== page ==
Posted: November 26, 2012
Beware this stealth risk
It's lurking in the economic shadowsRon Phillips
There are many investment risks. You have interest rate risk. Business risk. Credit risk. Taxability risk. Call risk. Inflationary risk. Liquidity risk. Market risk. Reinvestment risk. Social/political risk. Currency/exchange rate risk. I would add advisor risk, investor risk, accounting risk, integrity risk and foreign investment risk.
Whew! That’s exhausting!
A FEW RISKS EXPLAINED
What is the most dangerous, most deceptive, most-over-looked, least-recognized and least-accepted risk? This supposed “stealth” risk? We’ll get to that in a bit. For now let’s look at a few of the biggies.
Everyone is aware of MARKET RISK. This one’s simple. The stock, bond, real estate and other markets yo-yo in value. Things go up and things go down.
Next up is INTEREST RATE RISK. For retirees and other conservative investors this is an important one to understand. This is where you invest at a fixed-interest rate and then rates go up. This usually makes your lower-rate investment drop in value.
Lastly we have LIQUIDITY RISK. This means your investment is hard to cash-out. For example, real estate is classically hard to turn into cash quickly. It can be done but can result in drastic price drops. Another lesser-known, but potentially very dangerous, example is annuities. Some annuities lock an investor in for ten or more years with exit fees as high as 5-15 percent. Beware.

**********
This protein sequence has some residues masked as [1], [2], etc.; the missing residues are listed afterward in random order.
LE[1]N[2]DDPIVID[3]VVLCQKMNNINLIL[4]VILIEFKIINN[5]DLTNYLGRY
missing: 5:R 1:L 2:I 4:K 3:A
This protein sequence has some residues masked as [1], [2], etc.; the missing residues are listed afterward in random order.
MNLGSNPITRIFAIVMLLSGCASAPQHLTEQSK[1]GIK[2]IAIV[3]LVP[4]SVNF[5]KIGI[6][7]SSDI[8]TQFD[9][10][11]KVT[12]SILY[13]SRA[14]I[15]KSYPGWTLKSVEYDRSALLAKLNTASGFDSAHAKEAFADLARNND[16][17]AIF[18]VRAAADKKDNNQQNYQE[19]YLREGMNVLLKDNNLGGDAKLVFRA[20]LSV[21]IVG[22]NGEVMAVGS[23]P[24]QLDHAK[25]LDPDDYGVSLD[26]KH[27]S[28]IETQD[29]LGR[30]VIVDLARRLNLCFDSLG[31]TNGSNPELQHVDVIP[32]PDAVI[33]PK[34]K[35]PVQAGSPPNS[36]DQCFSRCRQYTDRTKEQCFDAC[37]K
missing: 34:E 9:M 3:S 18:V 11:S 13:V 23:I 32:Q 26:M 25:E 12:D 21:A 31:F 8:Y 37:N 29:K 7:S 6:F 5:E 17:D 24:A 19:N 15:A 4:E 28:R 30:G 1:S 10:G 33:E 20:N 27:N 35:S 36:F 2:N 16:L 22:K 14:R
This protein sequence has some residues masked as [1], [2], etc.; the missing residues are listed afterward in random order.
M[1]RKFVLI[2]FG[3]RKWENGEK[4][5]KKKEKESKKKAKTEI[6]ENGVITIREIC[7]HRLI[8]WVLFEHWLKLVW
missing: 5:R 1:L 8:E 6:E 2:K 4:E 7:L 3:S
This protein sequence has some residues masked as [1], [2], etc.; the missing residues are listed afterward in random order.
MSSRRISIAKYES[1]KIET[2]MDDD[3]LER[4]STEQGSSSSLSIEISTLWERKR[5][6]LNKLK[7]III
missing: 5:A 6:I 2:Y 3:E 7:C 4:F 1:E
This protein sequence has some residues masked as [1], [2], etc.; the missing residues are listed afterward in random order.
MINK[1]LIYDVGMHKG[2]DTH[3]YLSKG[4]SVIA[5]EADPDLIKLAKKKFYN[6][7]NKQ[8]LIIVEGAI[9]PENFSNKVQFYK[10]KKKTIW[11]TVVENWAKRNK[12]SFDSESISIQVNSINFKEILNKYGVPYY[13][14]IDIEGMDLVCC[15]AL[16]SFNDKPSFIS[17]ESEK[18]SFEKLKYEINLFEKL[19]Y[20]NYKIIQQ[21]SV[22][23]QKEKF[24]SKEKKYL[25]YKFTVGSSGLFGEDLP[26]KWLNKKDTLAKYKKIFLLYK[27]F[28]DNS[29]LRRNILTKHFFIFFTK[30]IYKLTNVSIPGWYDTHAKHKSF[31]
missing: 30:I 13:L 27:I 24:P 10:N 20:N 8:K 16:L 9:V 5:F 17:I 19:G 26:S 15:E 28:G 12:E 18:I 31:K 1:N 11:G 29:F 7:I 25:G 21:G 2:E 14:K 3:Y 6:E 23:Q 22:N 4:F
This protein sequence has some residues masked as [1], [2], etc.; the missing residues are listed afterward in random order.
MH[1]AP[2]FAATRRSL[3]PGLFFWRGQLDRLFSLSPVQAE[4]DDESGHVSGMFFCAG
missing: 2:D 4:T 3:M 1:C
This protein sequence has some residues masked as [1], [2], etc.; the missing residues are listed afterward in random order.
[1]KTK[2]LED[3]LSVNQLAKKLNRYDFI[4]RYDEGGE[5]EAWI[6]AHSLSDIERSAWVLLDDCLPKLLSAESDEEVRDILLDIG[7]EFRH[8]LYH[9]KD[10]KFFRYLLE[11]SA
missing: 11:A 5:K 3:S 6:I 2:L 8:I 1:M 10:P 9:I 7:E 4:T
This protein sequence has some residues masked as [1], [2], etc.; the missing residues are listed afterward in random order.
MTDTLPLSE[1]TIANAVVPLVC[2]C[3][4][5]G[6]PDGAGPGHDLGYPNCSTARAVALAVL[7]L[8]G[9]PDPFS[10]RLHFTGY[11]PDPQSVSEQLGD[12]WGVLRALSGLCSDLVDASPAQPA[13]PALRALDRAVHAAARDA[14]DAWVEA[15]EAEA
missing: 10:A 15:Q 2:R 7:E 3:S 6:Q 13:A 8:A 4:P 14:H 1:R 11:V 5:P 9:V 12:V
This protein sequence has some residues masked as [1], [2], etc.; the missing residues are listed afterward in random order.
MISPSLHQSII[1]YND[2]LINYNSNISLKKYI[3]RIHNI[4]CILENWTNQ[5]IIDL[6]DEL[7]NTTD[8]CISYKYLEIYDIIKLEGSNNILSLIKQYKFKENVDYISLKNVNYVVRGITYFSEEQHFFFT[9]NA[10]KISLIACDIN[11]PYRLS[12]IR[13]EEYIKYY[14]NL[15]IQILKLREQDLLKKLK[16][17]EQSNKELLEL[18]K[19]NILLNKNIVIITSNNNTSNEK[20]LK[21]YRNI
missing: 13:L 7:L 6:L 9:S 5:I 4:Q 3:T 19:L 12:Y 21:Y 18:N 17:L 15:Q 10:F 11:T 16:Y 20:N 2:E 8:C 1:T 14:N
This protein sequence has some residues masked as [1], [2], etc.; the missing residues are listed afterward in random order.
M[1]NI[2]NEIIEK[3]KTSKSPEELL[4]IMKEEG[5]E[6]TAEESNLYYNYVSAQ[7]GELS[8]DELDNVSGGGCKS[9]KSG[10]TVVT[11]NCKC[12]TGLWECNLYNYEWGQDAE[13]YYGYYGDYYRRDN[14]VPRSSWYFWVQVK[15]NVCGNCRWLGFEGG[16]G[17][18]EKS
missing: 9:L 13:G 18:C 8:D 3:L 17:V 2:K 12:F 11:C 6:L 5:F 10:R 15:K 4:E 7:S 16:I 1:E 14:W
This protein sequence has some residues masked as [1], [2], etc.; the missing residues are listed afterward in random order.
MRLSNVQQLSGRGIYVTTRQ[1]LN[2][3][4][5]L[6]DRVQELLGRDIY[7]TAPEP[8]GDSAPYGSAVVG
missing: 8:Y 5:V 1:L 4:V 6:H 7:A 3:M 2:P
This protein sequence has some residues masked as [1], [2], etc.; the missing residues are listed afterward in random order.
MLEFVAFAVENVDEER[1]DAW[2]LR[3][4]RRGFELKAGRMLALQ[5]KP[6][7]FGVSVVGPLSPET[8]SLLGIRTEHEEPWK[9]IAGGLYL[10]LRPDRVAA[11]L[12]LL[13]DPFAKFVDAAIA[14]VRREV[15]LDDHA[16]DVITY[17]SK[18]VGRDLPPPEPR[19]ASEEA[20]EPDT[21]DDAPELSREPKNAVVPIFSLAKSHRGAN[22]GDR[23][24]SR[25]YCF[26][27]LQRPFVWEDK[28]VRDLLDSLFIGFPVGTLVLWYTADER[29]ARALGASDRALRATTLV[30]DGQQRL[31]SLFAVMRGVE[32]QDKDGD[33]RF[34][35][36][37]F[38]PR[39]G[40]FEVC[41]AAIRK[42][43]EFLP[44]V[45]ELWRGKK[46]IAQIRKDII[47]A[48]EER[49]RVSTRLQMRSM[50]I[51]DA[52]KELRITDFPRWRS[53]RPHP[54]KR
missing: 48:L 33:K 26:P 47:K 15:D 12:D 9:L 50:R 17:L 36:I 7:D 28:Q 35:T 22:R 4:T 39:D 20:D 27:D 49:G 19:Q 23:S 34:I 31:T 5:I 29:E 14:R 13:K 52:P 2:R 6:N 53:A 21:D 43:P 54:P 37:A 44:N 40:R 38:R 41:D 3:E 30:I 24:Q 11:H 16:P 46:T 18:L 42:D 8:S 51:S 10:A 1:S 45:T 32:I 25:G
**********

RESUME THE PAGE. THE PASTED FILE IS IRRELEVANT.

Are any of these the stealth risk? Not quite.
DRUM ROLL, PLEASE…
The stealth risk is…INFLATIONARY RISK. This is one I see a lot of investors burying theirs heads in the sand over. We go to the bank and ask for a CD. We’re thinking safety and security but ignoring a huge risk. According to WSJ.com, the current five-year CD rate is 1.35 percent. Even if you believe the governments “official” inflation rate of 2.2 percent, a CD investor is losing to inflation.
Also, the American Institute for Economic Research has their EPI (Everyday Price Index) that says 2012 inflation is actually around 5.2 percent. Their index factors in real-world expenses like postage, gasoline and groceries. So CD investors may be even worse off.
There’re many possible ways to battle this risk. One way is to invest in high-income stocks and stock mutual funds. Another way is to invest in municipal bonds that produce high income. With municipals you also get tax-exempt income from a very secure asset class.
Ron Phillips is an Independent Financial Advisor and a Pueblo, Colorado native. He and his wife are currently raising their two sons in Pueblo. Order a free copy of his book "Investing To Win" by visiting www.RetireIQ.info or leaving a message on his prerecorded voicemail at 924-5070. Simply mention Promo Code #1001 when ordering.